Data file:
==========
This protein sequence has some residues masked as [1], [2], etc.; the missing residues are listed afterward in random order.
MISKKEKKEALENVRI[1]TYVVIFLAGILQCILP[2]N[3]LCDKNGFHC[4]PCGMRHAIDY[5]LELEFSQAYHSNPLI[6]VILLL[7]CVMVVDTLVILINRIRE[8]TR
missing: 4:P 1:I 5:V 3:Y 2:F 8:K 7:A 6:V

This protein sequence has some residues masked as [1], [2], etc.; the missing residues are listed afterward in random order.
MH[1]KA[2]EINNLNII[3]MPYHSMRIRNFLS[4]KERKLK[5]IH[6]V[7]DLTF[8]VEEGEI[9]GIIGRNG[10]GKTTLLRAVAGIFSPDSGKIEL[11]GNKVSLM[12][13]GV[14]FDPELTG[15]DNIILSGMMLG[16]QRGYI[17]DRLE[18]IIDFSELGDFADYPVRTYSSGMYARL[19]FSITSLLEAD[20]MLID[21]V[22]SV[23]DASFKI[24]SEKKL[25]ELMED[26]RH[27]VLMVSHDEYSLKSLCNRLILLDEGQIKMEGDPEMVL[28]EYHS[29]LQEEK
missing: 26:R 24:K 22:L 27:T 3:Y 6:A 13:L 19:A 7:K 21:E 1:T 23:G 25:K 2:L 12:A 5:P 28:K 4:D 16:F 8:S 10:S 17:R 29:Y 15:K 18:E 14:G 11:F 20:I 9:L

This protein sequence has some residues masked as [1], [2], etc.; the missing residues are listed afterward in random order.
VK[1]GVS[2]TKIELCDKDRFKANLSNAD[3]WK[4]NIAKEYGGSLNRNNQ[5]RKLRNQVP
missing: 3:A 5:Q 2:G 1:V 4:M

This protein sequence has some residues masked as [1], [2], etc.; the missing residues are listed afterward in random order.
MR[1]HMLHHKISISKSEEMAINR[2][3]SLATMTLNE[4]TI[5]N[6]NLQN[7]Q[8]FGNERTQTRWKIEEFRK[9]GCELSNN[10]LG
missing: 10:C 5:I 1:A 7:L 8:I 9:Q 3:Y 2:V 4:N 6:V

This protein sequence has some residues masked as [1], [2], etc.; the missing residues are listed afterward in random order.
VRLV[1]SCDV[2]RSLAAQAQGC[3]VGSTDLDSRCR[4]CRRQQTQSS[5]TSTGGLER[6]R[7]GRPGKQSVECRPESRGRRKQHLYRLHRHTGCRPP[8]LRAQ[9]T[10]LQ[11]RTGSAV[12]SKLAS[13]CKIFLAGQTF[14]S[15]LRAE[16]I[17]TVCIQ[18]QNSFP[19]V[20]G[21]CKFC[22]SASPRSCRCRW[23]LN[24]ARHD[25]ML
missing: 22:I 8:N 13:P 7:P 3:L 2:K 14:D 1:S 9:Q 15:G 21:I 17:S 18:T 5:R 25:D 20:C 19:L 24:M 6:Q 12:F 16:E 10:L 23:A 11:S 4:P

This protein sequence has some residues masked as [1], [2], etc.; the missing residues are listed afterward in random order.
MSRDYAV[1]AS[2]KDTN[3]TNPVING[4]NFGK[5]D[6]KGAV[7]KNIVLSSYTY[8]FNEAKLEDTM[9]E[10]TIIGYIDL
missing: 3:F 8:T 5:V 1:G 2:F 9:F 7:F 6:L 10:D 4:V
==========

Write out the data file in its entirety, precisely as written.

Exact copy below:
This protein sequence has some residues masked as [1], [2], etc.; the missing residues are listed afterward in random order.
MISKKEKKEALENVRI[1]TYVVIFLAGILQCILP[2]N[3]LCDKNGFHC[4]PCGMRHAIDY[5]LELEFSQAYHSNPLI[6]VILLL[7]CVMVVDTLVILINRIRE[8]TR
missing: 4:P 1:I 5:V 3:Y 2:F 8:K 7:A 6:V

This protein sequence has some residues masked as [1], [2], etc.; the missing residues are listed afterward in random order.
MH[1]KA[2]EINNLNII[3]MPYHSMRIRNFLS[4]KERKLK[5]IH[6]V[7]DLTF[8]VEEGEI[9]GIIGRNG[10]GKTTLLRAVAGIFSPDSGKIEL[11]GNKVSLM[12][13]GV[14]FDPELTG[15]DNIILSGMMLG[16]QRGYI[17]DRLE[18]IIDFSELGDFADYPVRTYSSGMYARL[19]FSITSLLEAD[20]MLID[21]V[22]SV[23]DASFKI[24]SEKKL[25]ELMED[26]RH[27]VLMVSHDEYSLKSLCNRLILLDEGQIKMEGDPEMVL[28]EYHS[29]LQEEK
missing: 26:R 24:K 22:L 27:T 3:Y 6:A 13:L 19:A 7:K 21:E 1:T 23:G 25:K 2:L 12:A 5:P 28:K 4:D 16:F 8:S 10:S 17:R 29:Y 15:K 18:E 14:G 11:F 20:I 9:L

This protein sequence has some residues masked as [1], [2], etc.; the missing residues are listed afterward in random order.
VK[1]GVS[2]TKIELCDKDRFKANLSNAD[3]WK[4]NIAKEYGGSLNRNNQ[5]RKLRNQVP
missing: 3:A 5:Q 2:G 1:V 4:M

This protein sequence has some residues masked as [1], [2], etc.; the missing residues are listed afterward in random order.
MR[1]HMLHHKISISKSEEMAINR[2][3]SLATMTLNE[4]TI[5]N[6]NLQN[7]Q[8]FGNERTQTRWKIEEFRK[9]GCELSNN[10]LG
missing: 10:C 5:I 1:A 7:L 8:I 9:Q 3:Y 2:V 4:N 6:V

This protein sequence has some residues masked as [1], [2], etc.; the missing residues are listed afterward in random order.
VRLV[1]SCDV[2]RSLAAQAQGC[3]VGSTDLDSRCR[4]CRRQQTQSS[5]TSTGGLER[6]R[7]GRPGKQSVECRPESRGRRKQHLYRLHRHTGCRPP[8]LRAQ[9]T[10]LQ[11]RTGSAV[12]SKLAS[13]CKIFLAGQTF[14]S[15]LRAE[16]I[17]TVCIQ[18]QNSFP[19]V[20]G[21]CKFC[22]SASPRSCRCRW[23]LN[24]ARHD[25]ML
missing: 22:I 8:N 13:P 7:P 3:L 2:K 14:D 1:S 9:Q 15:G 21:I 17:S 18:T 5:R 25:D 20:C 19:L 24:M 6:Q 12:F 16:E 10:L 23:A 11:S 4:P

This protein sequence has some residues masked as [1], [2], etc.; the missing residues are listed afterward in random order.
MSRDYAV[1]AS[2]KDTN[3]TNPVING[4]NFGK[5]D[6]KGAV[7]KNIVLSSYTY[8]FNEAKLEDTM[9]E[10]TIIGYIDL
missing: 3:F 8:T 5:V 1:G 2:F 9:F 7:F 6:L 10:D 4:V